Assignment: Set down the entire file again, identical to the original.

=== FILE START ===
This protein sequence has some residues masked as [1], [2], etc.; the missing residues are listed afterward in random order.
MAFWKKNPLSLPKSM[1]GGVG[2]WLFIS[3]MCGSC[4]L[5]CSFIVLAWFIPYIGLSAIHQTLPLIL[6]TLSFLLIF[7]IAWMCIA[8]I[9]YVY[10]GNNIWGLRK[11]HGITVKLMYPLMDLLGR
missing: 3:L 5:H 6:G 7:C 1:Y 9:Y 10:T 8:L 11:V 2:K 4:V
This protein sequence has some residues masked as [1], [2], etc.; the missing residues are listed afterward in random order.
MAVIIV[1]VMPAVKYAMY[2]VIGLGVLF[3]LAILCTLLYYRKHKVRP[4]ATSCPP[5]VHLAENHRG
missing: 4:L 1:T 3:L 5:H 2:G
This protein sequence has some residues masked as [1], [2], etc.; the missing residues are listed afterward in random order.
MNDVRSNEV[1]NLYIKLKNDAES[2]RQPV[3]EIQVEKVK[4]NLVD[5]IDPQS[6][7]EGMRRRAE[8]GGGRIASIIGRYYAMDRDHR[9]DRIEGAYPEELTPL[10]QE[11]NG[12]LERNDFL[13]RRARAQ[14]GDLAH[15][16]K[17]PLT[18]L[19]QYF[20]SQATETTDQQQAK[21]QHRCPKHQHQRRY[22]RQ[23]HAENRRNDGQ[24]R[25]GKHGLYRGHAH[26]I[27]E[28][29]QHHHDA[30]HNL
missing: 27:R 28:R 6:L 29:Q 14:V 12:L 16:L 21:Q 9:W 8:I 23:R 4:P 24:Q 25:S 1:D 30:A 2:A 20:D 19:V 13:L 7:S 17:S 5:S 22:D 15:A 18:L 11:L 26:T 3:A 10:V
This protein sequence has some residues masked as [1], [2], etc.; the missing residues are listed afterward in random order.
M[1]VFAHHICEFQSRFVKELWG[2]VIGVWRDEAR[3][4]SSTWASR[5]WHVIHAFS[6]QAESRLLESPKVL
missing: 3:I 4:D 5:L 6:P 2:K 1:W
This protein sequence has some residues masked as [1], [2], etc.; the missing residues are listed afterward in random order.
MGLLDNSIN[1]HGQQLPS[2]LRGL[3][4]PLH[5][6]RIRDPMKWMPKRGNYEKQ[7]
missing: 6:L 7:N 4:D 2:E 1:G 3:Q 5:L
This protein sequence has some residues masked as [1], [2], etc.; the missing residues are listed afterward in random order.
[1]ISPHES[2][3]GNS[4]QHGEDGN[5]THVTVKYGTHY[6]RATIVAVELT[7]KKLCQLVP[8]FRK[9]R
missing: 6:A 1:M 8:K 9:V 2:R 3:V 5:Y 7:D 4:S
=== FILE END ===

This protein sequence has some residues masked as [1], [2], etc.; the missing residues are listed afterward in random order.
MAFWKKNPLSLPKSM[1]GGVG[2]WLFIS[3]MCGSC[4]L[5]CSFIVLAWFIPYIGLSAIHQTLPLIL[6]TLSFLLIF[7]IAWMCIA[8]I[9]YVY[10]GNNIWGLRK[11]HGITVKLMYPLMDLLGR
missing: 3:L 5:H 6:G 7:C 1:Y 9:Y 10:T 8:L 11:V 2:K 4:V
This protein sequence has some residues masked as [1], [2], etc.; the missing residues are listed afterward in random order.
MAVIIV[1]VMPAVKYAMY[2]VIGLGVLF[3]LAILCTLLYYRKHKVRP[4]ATSCPP[5]VHLAENHRG
missing: 4:L 1:T 3:L 5:H 2:G
This protein sequence has some residues masked as [1], [2], etc.; the missing residues are listed afterward in random order.
MNDVRSNEV[1]NLYIKLKNDAES[2]RQPV[3]EIQVEKVK[4]NLVD[5]IDPQS[6][7]EGMRRRAE[8]GGGRIASIIGRYYAMDRDHR[9]DRIEGAYPEELTPL[10]QE[11]NG[12]LERNDFL[13]RRARAQ[14]GDLAH[15][16]K[17]PLT[18]L[19]QYF[20]SQATETTDQQQAK[21]QHRCPKHQHQRRY[22]RQ[23]HAENRRNDGQ[24]R[25]GKHGLYRGHAH[26]I[27]E[28][29]QHHHDA[30]HNL
missing: 27:R 28:R 6:L 29:Q 14:V 12:L 16:L 21:Q 9:W 8:I 23:R 4:P 24:Q 25:S 1:D 30:A 2:A 20:D 19:V 13:L 7:S 17:S 5:S 22:D 15:A 18:L 11:L 26:T 3:A 10:V
This protein sequence has some residues masked as [1], [2], etc.; the missing residues are listed afterward in random order.
M[1]VFAHHICEFQSRFVKELWG[2]VIGVWRDEAR[3][4]SSTWASR[5]WHVIHAFS[6]QAESRLLESPKVL
missing: 3:I 4:D 5:L 6:P 2:K 1:W
This protein sequence has some residues masked as [1], [2], etc.; the missing residues are listed afterward in random order.
MGLLDNSIN[1]HGQQLPS[2]LRGL[3][4]PLH[5][6]RIRDPMKWMPKRGNYEKQ[7]
missing: 6:L 7:N 4:D 2:E 1:G 3:Q 5:L
This protein sequence has some residues masked as [1], [2], etc.; the missing residues are listed afterward in random order.
[1]ISPHES[2][3]GNS[4]QHGEDGN[5]THVTVKYGTHY[6]RATIVAVELT[7]KKLCQLVP[8]FRK[9]R
missing: 6:A 1:M 8:K 9:V 2:R 3:V 5:Y 7:D 4:S